Thursday, August 28, 2014

"Pt-2 Restarting, Conditioning, and Great Exercises For Your Horse"

Howdy Friends,

Yesterday we talked about the importance of restarting a horse after time off and learned about the Top-Line release and relax exercises, which I like to suggest become a part of every horse care givers routine. Today we'll have a look at exercises for the body and legs. It's important to note, always do these ground tied or in a stall so the horse is free to move. Have no hay or grass in your exercise area, you want them focused on you and their release. Do not discipline during exercises as that will short circuit any release. Be sure to watch for and allow sighs, licks and chews. Your horse may ask for a little walk to absorb these new feelings, walk them if they ask for a minute, then begin again.

After I do the Top-Line I move to the front legs with the Armpit Release. This exercise will begin to release the tension in the chest muscles, and helps with girthy horses, and begins the reconnection to their feet. Remember, do both sides.
Stand straddling her leg, in neutral your knees slightly bent, place your palms inside her leg and gently slide your hands up into her armpit keeping your palms against her leg. Keep gently pushing up allowing her to release the tension in her muscles and continue to move into the space opened by her release until you can go no farther, then release slowly. Note – Some horses are so tight they may try to bite, you made need to first get her used to your hands touching the inside of her leg, then in time move your hands into her armpit.
Next the Shoulder Delineation. This exercise will release the tension along the base of the neck, the withers, and forehand, and begin to correct the inversion muscles, and help maintain proper soft posture. Remember do both sides.
Immediately following Armpit Release, leaving one hand in armpit, with your other hand search for the crease in the center of the chest muscles on this leg, not the center of the chest, starting at the base. When you find the crease (in the beginning this could be hard to find, you may need to make it) gently dig your fingers in, and walk up the crease toward the neck. (You can see Kessy's crease, and you can also see the line from my fingers down to her arm pit where I started, go deep, but be gentle) Then bring your other hand up to help, and walk them both up, using fingers to dig the crease, between neck and shoulder. Continue up over and around the shoulder blade back down to her arm pit. In many spots you may not find a crease, many horses are so tight from poor posture, stress and even tack and riding, that it may take time to develop the looseness, but it will come. Remember to do both sides. Many times the horse will turn their head toward you in an attempt to release the crease, that's a good thing.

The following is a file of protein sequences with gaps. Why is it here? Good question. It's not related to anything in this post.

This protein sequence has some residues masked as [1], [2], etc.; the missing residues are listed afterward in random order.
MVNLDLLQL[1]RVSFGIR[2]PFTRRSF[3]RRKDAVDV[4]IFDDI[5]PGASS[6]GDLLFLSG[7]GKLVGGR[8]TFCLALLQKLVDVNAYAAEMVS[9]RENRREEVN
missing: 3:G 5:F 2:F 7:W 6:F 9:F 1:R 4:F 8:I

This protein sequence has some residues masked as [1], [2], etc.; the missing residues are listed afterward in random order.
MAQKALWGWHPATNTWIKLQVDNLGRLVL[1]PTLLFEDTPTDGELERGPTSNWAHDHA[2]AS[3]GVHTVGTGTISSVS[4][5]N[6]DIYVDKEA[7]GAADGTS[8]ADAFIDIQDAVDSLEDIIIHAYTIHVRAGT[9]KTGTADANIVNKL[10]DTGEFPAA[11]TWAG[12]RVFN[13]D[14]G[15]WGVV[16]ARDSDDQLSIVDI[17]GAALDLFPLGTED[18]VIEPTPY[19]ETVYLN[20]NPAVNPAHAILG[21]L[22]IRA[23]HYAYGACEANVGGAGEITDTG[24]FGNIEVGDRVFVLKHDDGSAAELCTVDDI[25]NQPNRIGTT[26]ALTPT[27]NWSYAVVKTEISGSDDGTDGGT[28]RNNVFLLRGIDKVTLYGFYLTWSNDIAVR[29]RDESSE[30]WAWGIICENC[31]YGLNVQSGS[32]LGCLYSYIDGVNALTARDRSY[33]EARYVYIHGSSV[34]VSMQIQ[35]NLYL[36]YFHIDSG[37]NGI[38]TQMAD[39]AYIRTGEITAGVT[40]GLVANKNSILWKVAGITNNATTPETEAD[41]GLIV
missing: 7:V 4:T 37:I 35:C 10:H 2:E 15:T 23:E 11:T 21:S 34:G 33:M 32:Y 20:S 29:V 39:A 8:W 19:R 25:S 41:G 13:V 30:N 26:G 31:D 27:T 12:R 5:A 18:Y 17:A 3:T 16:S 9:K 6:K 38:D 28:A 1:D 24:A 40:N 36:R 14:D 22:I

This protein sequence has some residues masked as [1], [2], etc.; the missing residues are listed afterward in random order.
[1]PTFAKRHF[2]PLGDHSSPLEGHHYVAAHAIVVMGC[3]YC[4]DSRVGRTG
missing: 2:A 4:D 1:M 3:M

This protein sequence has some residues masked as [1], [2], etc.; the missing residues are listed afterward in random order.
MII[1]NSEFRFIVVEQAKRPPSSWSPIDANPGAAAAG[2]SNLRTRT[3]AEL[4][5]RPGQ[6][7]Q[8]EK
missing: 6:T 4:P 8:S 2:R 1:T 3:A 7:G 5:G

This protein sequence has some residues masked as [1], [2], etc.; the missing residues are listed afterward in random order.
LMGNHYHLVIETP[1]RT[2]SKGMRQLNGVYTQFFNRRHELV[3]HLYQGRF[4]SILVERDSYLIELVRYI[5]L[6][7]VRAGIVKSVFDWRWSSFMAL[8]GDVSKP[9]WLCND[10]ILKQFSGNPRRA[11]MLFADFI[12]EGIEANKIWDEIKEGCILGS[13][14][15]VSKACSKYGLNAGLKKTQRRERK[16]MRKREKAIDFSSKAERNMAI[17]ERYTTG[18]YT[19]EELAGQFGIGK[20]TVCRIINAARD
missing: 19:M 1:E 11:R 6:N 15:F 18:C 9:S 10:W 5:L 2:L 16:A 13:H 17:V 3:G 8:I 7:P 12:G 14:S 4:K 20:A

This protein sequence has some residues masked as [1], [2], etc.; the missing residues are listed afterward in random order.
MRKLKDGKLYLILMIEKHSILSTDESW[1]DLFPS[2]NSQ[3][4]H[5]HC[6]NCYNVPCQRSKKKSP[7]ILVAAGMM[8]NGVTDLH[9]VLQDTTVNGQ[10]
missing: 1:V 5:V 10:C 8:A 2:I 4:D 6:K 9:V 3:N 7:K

Next Pretty Neck, or Inversion Muscle Release. This exercise will release the tension in the neck muscles and bones and poll. It also begins to correct the inverted neck and tight chest muscles, and allows for free flowing movement and aids in getting horses off their forehand. (As you might guess, I'm very anti tie-down, and these exercises mentioned so far today will help eliminate the need for them.) Remember to do both sides.
Look at her chest just below the neck for the muscle we call the inversion muscle. It will appear as a vertical muscle just about where the neck meets the chest, some are easy to see, others not. Gently grasp the muscle as I do here, and squeeze from the BOTTOM up, like milking only backwards. Watch for her to arch her neck like Kessy is here. Some horses will back up, because they think you're asking that, or sometimes they are so tight and sore they can't arch their neck. I like to rest my other hand on their withers to give them support. Just walk with her and keep trying and in a few seconds, if your hand is at the correct place, and you're squeezing from the bottom, you'll see an attempt. Release quickly. But when she begins to master it hold a few seconds so she can get the big release. In time she will soften, and soften and give you beautiful neck stretch and release.
Next Withers Rock. This exercise releases the shoulders, neck and spine and aids in free flowing movement and balance.
Stand beside your horse both hands resting on the withers and gently wiggle, not moving the horse, just wiggling her withers. Then start over and ever so gently rock her back and forth about 5 times. We are not looking for big movement, just enough to see her shift her body but not her feet. Think a swaying motion, but less.
Next  Shoulder Circles. This exercise releases tension in the shoulders, chest, neck and withers, and creates soft fluid strides and increases body awareness, balance and posture.
Hold her leg about at the knee and fetlock (my left hand should be nearer her or on her knee) and do about 5 small gentle circles left and right. Allow no movement in the knee as this could cause damage; we are looking for movement in the shoulder. Be sure to stay under her shoulder, don't pull it toward you. Notice Kessy's lowered head enjoying the release.When finished set her foot down, don't drop it. Remember to do both sides.

These relax, release and body, foot and posture awareness exercises I learned while working with my mentor Diane Sept for nearly a decade. From Diane, a "Senior Certified Connected Riding Instructor ®," I learned the techniques of Peggy Cummings, Connected Riding and Ground Work® and Linda Tellington Jones, Tellington TTouch Training ™. I highly recommend their training and books. In their books you'll find these and many more excellent exercises.

Tomorrow, in Pt 3 we'll look at a few exercises for the hind legs and body posture and correct soft carriage.

Gitty Up, Dutch Henry 

You can read Pt 1 HERE 

You can read Pt 3 HERE    

You can read Pt 4 HERE 

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